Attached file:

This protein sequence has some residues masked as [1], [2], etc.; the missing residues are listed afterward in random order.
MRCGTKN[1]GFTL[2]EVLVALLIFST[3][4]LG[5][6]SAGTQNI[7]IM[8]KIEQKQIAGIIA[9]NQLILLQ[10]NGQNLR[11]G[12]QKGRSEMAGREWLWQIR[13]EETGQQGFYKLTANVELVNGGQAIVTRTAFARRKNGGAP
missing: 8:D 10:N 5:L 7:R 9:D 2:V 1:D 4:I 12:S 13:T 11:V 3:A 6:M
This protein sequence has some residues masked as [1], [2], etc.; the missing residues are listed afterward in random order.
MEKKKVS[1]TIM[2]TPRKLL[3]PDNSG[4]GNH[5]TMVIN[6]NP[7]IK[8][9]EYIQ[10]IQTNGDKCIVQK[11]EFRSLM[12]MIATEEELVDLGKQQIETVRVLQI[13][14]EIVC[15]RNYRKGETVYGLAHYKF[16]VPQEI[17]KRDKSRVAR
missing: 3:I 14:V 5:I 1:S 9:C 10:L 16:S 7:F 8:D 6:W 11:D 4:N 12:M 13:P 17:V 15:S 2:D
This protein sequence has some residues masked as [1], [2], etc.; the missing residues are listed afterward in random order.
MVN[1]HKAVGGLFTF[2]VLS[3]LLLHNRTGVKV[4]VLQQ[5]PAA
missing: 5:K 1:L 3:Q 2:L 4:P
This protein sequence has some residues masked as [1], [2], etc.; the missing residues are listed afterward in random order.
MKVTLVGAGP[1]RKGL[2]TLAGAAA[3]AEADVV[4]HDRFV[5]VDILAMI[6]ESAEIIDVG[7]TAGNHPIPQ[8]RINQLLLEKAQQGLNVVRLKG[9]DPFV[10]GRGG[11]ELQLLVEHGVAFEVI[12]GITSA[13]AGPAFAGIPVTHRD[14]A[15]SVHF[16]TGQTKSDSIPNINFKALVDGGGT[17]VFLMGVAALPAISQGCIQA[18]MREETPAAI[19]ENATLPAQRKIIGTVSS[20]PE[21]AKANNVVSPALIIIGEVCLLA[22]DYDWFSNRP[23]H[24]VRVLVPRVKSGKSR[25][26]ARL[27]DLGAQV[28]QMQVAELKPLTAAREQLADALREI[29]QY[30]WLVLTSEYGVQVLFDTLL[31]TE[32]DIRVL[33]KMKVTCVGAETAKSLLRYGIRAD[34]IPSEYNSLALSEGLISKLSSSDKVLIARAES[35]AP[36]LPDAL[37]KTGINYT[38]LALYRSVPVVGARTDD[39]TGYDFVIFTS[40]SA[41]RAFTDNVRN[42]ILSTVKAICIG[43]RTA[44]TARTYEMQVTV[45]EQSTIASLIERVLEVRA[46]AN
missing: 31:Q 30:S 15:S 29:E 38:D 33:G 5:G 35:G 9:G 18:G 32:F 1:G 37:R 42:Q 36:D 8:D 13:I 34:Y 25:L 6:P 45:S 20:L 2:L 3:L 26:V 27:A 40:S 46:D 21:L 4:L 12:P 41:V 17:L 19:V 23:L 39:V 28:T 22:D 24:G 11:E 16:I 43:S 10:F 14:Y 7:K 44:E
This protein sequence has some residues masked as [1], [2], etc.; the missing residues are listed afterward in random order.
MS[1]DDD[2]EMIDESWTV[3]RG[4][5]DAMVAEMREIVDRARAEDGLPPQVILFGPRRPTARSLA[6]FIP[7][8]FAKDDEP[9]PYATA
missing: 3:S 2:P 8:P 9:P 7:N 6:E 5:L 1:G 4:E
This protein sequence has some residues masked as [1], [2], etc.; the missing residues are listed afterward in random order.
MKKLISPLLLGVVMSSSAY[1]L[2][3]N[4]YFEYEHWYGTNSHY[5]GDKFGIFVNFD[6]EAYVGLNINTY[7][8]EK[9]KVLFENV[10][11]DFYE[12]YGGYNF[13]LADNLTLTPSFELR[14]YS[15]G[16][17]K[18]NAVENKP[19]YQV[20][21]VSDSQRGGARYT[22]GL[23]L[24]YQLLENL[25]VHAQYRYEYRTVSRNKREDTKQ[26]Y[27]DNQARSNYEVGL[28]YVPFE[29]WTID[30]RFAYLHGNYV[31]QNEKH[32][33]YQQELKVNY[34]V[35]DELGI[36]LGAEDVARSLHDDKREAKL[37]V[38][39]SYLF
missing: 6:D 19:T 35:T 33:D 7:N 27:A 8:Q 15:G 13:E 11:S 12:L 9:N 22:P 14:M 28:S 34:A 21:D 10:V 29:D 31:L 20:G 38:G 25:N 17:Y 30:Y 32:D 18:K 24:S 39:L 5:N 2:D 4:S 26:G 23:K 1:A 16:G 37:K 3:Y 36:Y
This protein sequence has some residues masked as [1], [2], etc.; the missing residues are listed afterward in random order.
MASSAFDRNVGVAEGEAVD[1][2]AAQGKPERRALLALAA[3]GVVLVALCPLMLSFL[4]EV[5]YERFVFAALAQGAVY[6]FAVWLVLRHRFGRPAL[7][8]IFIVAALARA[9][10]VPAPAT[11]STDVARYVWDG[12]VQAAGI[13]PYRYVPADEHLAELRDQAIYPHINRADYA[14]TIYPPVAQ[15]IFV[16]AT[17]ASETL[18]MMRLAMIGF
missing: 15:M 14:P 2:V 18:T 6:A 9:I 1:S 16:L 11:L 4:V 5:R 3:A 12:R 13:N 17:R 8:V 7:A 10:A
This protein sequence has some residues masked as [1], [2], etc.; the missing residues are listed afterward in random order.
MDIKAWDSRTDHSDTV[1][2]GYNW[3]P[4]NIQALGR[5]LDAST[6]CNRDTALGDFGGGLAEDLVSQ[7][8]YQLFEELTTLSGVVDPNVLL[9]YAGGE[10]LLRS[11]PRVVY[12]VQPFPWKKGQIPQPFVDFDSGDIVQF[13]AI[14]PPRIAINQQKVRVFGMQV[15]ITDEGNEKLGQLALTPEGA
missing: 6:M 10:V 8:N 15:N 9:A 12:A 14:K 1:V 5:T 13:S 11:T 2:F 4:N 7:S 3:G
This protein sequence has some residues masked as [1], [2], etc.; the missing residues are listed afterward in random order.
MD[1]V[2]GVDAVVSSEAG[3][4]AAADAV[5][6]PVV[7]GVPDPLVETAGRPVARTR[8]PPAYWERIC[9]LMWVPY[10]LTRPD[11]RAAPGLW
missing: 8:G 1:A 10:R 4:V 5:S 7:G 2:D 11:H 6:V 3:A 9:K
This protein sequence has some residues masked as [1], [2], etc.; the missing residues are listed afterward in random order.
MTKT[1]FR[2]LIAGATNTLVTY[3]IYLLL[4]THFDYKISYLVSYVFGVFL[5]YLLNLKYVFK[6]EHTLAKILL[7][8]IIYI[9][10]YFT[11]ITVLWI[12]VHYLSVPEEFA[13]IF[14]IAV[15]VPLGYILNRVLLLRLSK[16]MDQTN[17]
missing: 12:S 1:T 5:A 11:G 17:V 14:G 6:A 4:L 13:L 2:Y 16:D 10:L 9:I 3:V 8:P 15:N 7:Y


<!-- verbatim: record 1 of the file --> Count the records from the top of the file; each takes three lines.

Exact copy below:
This protein sequence has some residues masked as [1], [2], etc.; the missing residues are listed afterward in random order.
MRCGTKN[1]GFTL[2]EVLVALLIFST[3][4]LG[5][6]SAGTQNI[7]IM[8]KIEQKQIAGIIA[9]NQLILLQ[10]NGQNLR[11]G[12]QKGRSEMAGREWLWQIR[13]EETGQQGFYKLTANVELVNGGQAIVTRTAFARRKNGGAP
missing: 8:D 10:N 5:L 7:R 9:D 2:V 1:D 4:I 12:S 13:T 11:V 3:A 6:M